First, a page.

Today I'm including a few pictures from the fruits and flowers in our yard right now. (Click on the pictures for a larger, more detailed view.) This year is so different from last year when the late frost and drought killed off everything that blossomed or fruited. The picture of the Zinnia is "just for pretty." Our pear trees are heavily laden with fruit, bending down the branches. Our figs are just beginning to ripen, and we're going to have so many that we won't be able to eat them all. The purple Amaranth (there is a green variety) is a "first time" experiment my husband is trying this year, so we have just a few plants to see if they thrive or not. (In the background of the picture of the Amaranth there is the gate leading to my poultry yard. You can see how stepping into my poultry yard is like stepping into a different and hidden world.) Amaranth is a grain, and is high in protein. My husband says of this plant, " Although allegedly indigenous to the New World, it is quite common in Europe and Asia. Amaranth comes from the Greek amaranthos (αμάρανθος) the "un-withering," or “fadeless” (flower). Another Greek favorite of this fruit is more colloquially known as “vlita” in Greece [Gr. βλήτα pronounced ‘VLEE-tah’]. " If we can get them to thrive, perhaps we will have an alternative source of grain if we need it. Perhaps. Finally, one of many "hands" of Pawpaws on our three Pawpaw trees. I love this fruit. I think it tastes like a cross between Pineapple Guava and Grapes, but others might not agree. It is soft and "custardy" inside and just lovely to eat. My husband says of this fruit, "This is now a rare North American fruit since it is an understory plant. When the Eastern forests' original, indigenous, old growth was cut down, the saplings of the Pawpaw could not tolerate the direct ultraviolet light from the sun and died. During the nineteenth century, the Dept. of Agriculture made very good efforts to improve the taste and varieties of this fruit. Unfortunately, they do not transport well and must be consumed within several days of becoming ripe. So, with the advent of mass transportation of fruits and vegetables in the 20th century, there was very little economic interest in the Pawpaw. It is historically interesting that during the Lewis and Clark Expedition to the Pacific Ocean there arose a circumstance in which the party was starving. They asked the Indians in the area for help, and they directed them to a grove of Pawpaws for sustenance. Thusly the success of this Expedition was directly linked to a North American fruit that is unknown to most people. The nutritional value, including protein, anti-bacterial, and anti-carcinogenic qualities are significant and are still being explored. Its scientific name is Asimina triloba, and is in the "custard apple" family. All of its relatives appear to be native to the tropics, which is evident by the fruit's appearance."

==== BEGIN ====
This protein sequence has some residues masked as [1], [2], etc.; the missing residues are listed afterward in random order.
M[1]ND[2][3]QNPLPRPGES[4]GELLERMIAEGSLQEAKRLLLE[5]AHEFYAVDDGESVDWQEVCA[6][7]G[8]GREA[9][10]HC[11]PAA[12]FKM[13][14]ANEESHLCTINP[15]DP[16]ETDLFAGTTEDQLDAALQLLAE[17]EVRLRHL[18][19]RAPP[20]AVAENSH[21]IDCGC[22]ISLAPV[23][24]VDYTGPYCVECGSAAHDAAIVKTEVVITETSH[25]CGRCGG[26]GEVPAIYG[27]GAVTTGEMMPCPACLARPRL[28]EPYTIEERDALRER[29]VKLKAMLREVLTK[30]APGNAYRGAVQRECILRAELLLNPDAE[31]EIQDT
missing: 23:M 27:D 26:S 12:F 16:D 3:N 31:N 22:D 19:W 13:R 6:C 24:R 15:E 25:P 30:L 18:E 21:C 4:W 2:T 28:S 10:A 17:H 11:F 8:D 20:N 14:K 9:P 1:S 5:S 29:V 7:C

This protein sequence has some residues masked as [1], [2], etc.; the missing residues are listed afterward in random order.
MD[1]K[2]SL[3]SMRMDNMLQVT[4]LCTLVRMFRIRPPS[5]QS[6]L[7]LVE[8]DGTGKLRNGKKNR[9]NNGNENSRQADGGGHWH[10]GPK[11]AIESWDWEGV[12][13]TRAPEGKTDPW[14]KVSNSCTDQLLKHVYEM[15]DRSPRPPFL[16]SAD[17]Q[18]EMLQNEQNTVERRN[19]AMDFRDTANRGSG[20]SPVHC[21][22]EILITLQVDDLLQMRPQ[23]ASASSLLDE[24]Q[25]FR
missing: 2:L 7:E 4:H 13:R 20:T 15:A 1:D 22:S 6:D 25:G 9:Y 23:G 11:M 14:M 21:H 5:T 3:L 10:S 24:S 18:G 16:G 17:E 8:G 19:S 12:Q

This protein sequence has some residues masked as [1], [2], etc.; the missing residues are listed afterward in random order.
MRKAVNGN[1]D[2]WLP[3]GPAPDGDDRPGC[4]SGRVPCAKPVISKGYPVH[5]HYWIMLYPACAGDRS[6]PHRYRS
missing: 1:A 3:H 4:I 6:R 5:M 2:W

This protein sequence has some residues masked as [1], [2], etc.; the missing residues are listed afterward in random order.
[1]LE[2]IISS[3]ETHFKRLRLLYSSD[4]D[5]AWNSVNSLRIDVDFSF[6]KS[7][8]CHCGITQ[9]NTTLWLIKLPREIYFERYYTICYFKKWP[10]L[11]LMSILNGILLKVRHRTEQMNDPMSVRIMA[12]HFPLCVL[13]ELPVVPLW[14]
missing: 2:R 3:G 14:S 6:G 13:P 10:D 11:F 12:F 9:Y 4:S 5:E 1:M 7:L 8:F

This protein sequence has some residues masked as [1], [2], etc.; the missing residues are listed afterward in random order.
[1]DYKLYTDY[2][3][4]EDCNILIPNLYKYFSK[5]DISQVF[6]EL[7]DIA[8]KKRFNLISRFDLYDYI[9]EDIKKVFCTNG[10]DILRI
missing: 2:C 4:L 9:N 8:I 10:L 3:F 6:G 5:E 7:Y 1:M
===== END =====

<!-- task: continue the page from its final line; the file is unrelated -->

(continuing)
Something to think about:
If you are praised, be silent. If you are scolded, be silent.
If you incur losses, be silent. If you receive profit, be silent.
If you are satiated, be silent. If you are hungry, also be silent.
And do not be afraid that there will be no fruit when all dies
down; there will be! Not everything will die down. Energy will
appear; and what energy!
--St. Feofil, the Fool for Christ